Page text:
Under what circumstances can a building owner legally remove artwork from a building?
In 2018, a group of graffiti artists was awarded $6.75 million dollars for the improper removal of their art. On February 20, 2020, the United States Court of Appeals for the Second Circuit upheld that lower court's ruling. In Castillo vs. Cohen et al, 950 F.3d 155 (2d Cir. 2020), known as the 5Pointz case, the appellate court issued a decision that provides needed guidance to building owners and graffiti artists alike.
The case involved a previously little-known law, passed in 1990, called the Visual Artists Rights Act (VARA), which was designed to protect the moral rights of attribution and integrity of artists' works. However, VARA does not confer absolute rights or prevent the removal or destruction of works.
What works are covered by VARA?
What moral rights does VARA protect?
- "Works of visual art" - painting, sculptures, prints, and still photographs for exhibition. Works created after VARA are protected for the life of the author. Works created before VARA but owned by the author on the date of VARA, are coextensive with and expire at the same time as the copyright.
- VARA protects attribution and integrity. VARA rights are subject to §113(d) of the U.S. Copyright Law.
- What are the penalties for violating VARA?
- The remedies are the same as for copyright infringement.
- The artist has a cause of action in Federal Court even if the artwork is not registered.
- Statutory damages are $500-$20,000, increasing to $150,000 for willful infringement.
The 5Pointz case involved a building in Long Island City owned by Wolkoff, who permitted the graffiti to be displayed on the building for over two decades until he wanted to demolish the building. The graffiti consisted of 44 Works of 21 artists. The artists sought a preliminary injunction to prevent the building's destruction. The District Court denied the preliminary injunction and Wolkoff commissioned the whitewashing of the building (thus destroying the graffiti) prior to trial.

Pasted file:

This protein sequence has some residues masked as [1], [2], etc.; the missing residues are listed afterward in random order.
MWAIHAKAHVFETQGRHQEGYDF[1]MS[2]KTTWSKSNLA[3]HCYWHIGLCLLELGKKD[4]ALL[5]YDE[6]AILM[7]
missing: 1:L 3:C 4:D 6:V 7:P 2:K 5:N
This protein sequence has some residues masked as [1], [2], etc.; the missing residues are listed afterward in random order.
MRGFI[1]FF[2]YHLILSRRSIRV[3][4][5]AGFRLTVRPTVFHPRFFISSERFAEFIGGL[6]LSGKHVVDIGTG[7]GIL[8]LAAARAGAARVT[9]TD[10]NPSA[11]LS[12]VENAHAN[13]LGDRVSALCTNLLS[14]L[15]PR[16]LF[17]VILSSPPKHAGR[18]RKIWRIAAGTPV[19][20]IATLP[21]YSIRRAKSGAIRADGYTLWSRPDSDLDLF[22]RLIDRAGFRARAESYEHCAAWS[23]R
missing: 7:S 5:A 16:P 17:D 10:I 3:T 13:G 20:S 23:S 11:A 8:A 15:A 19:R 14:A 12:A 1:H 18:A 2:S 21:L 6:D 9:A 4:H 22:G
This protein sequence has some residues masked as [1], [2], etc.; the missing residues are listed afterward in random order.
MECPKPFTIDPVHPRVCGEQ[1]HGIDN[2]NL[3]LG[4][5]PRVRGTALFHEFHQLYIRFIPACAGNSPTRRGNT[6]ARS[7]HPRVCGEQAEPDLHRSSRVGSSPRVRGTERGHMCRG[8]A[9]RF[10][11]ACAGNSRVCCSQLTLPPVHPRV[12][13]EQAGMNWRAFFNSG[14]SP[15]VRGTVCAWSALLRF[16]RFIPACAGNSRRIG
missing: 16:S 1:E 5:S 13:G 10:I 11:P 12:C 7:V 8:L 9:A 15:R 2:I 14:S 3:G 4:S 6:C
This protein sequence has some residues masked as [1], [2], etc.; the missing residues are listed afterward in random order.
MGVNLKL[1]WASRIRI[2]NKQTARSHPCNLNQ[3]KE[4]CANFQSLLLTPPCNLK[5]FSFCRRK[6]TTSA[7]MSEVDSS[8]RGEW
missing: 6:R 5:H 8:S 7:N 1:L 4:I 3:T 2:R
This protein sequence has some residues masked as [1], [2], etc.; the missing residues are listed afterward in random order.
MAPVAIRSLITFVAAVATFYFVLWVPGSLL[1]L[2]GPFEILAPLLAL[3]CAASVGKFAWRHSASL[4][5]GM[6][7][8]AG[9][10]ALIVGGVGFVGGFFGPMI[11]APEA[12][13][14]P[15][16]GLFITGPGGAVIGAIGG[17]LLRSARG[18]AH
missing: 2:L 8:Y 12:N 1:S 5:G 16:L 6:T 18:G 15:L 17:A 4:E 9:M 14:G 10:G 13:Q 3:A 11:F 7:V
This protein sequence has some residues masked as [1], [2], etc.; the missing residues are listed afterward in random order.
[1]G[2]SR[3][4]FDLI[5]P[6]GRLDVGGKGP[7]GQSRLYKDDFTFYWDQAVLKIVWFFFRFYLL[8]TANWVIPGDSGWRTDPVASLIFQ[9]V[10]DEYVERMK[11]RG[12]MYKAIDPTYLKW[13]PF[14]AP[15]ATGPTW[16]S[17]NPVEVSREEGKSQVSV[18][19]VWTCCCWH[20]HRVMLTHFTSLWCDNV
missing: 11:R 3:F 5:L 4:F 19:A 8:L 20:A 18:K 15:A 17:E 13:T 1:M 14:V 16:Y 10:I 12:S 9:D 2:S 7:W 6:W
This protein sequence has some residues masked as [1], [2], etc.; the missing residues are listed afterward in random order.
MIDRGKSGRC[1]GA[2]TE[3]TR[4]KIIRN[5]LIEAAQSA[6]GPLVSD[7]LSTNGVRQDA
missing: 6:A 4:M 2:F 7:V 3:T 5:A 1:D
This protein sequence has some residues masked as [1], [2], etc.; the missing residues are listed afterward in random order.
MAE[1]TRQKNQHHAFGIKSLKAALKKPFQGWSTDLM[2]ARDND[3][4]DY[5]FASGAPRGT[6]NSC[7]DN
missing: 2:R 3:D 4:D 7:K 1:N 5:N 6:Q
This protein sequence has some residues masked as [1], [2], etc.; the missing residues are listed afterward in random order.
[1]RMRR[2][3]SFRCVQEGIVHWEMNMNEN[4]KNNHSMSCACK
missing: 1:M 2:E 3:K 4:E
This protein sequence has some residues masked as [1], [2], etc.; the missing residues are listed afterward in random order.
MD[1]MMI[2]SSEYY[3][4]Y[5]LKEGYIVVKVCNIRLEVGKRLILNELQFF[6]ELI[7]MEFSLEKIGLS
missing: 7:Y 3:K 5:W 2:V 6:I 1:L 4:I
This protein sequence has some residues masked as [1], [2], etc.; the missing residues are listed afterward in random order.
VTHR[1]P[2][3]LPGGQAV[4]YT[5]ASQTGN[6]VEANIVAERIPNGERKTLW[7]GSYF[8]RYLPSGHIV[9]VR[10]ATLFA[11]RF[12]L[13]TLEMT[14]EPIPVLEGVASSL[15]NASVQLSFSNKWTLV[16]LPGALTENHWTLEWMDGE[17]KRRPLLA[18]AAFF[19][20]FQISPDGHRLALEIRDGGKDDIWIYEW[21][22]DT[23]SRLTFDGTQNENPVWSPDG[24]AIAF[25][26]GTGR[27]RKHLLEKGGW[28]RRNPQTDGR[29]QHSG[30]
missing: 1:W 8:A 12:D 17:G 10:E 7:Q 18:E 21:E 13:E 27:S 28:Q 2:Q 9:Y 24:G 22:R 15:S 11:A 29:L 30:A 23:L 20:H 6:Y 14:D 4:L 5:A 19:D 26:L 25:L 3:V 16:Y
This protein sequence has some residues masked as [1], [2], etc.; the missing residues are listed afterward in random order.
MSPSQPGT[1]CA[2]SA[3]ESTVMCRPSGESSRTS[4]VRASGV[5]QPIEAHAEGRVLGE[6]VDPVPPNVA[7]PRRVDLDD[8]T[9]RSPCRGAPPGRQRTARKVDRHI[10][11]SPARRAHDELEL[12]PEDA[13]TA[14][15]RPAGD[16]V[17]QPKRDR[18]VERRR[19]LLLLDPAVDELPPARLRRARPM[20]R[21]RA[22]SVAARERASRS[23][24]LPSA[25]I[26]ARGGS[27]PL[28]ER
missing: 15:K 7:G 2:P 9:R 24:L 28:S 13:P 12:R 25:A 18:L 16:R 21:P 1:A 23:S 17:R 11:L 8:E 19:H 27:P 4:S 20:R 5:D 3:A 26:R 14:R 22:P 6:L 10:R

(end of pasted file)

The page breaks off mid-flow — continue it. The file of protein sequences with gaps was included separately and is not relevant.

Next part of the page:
In February 2018, the lower court awarded the artists $6.75M in damages (Cohen v. G&M Realty L.P., 2018 WL 851374 (E.D.N.Y. Feb. 12, 2018)
The Eastern District of New York awarded statutory damages at the highest end of the spectrum since Wolkoff had willfully decided to whitewash the culturally valuable art without waiting for the Court's final decision. The Judge stated that Wolkoff led the Court to believe demolition was imminent when in fact no permits had been issued.
Is the decision, now affirmed, beneficial to artists or to building owners?
Graffiti is now officially art of recognized stature ("one of high quality, status or caliber, acknowledged as such by a relevant community") entitled to be protected from destruction under VARA. The appellate court noted that Wolkoff had not given the artists the 90-day notice of the whitewashing and that it was troubled by the fact that Wolkoff had no immediate need to conduct the whitewashing so long before the actual destruction was scheduled.
Will the decision deter building owners from allowing graffiti on their buildings and will VARA be applied where the building owner did not consent to the placement of the artwork on the building? These questions have no answers yet.
What are best practices for building owners in light of the 5Pointz case?
Having an agreement in place between the building owner and artists which sets forth the rights of the parties is crucial. In the absence of an agreement, if the building owner wants to remove artwork which can safely be removed, the artist's rights apply unless:
- The building owner has made a diligent, good faith but unsuccessful attempt at notification to the artist of its intent to remove (a good faith attempt is mailing to the address listed with the Copyright Office (assuming a registration has been issued); or
- The building owner provided notice but the artist failed to remove the art or pay for its removal within 90 days after receiving the notice.
Artists now know that temporary art is capable of being protected under VARA. Building owners now know that the 90-day notification provision has real teeth, given the multimillion-dollar judgment. However, on March 6, 2020, Wolkoff requested that the Supreme Court hear his appeal, on the grounds that the meaning of "recognized stature" isn't clear and the $6.75 million-dollar statutory damages award is "grossly excessive" and thus unconstitutional.
Will the Supreme Court hear the case?
Only time will tell.